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Plant Pathologist A.L.N. Rao Awarded $1 Million Grant


UC Riverside Plant Pathologist Awarded $1 Million Grant to Study Virus Assembly

(October 1, 2003)

A. L. N. Rao of the department of plant pathology has been awarded a grant of $994,715 by the National Institutes of Health.  (Photo credit:  Stephen Wegulo. Click on image for a high-resolution photograph.)Enlarge

A. L. N. Rao of the department of plant pathology has been awarded a grant of $994,715 by the National Institutes of Health. (Photo credit: Stephen Wegulo. Click on image for a high-resolution photograph.)

RIVERSIDE, Calif. -- (www.ucr.edu) -- UC Riverside's A. L. N. Rao of the department of plant pathology has been awarded a grant of $994,715 by the National Institutes of Health - National Institute of General Medical Science for four years starting Aug. 2003. Rao was awarded the grant for studying 'the mechanism of virus assembly.'

"A fundamental question in virology is how viruses package their genomes into stable virions or virus particles," explained Rao, who is associate professor of plant pathology and associate plant pathologist. "If a virus has to spread to another host, it can only be accomplished if the virus is intact. Hence assembly of the virus is important."

(A virus is a minute infectious agent made up of nucleic acid -- DNA or RNA -- and protein that is totally inert outside the host cell. A mature virus is termed a virion and consists of a shell of protein units arranged around a central molecule of nucleic acid. A genome is all the DNA or RNA in a virus or an organism, encoding all its genes.)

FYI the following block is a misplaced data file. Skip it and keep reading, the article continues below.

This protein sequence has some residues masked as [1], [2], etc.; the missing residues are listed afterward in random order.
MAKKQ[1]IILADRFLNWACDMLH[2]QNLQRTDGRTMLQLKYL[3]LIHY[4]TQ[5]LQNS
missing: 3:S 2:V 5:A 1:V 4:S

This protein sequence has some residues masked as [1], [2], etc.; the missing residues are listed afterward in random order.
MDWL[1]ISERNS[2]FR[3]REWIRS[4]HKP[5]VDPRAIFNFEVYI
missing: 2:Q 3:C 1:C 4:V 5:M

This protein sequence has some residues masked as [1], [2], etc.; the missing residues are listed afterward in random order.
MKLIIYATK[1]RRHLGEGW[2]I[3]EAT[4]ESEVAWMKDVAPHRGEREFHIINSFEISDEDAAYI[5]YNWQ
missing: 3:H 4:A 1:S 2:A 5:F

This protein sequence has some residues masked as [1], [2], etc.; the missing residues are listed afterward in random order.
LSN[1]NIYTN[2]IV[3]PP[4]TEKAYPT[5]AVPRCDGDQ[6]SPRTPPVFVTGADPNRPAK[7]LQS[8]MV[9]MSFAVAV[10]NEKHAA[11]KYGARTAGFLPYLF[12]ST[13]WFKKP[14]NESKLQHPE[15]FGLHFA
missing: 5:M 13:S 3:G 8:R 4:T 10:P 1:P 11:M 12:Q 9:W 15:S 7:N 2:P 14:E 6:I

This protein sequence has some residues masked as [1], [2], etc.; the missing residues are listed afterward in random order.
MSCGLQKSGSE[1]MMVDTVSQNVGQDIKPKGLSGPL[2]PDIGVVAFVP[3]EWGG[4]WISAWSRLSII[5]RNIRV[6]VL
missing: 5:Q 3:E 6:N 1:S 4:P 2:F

Rao explained that once a virus enters a host cell, it releases its nucleic acid (i.e., the infectious part of the virus) into the cell. This nucleic acid then multiplies, and makes more virus particles, killing the cell and causing disease. To make more virus particles, the nucleic acid needs to synthesize the proteins it contains. One of these proteins, called the 'replication protein,' is made using the host's contents and is in turn used to make new copies of the original nucleic acid. Similarly, another set of special 'coat proteins' are synthesized from the newly made nucleic acids. These coat proteins interact with the newly synthesized nucleic acids to form a virion or virus particle with an incredible precision. This process is called virus assembly. This newly assembled particle is now ready to infect other surrounding healthy cells of the host. Since millions of nucleic acids are synthesized, the process eventually results in manufacturing millions of virus particles in a single host cell.

"For example, if a mosquito feeds on an infected host, it acquires the newly made virus particles," said Rao. "When the mosquito attacks a new host, these virus particles are released into the new host, thereby spreading the infection. Therefore, formation of virus particles, or assembly, becomes an important part in the virus life cycle. If we can block this assembly process, we can stop the spread of the virus. But to block the assembly process, we first need to understand how the virus manipulates to form these infectious virus particles."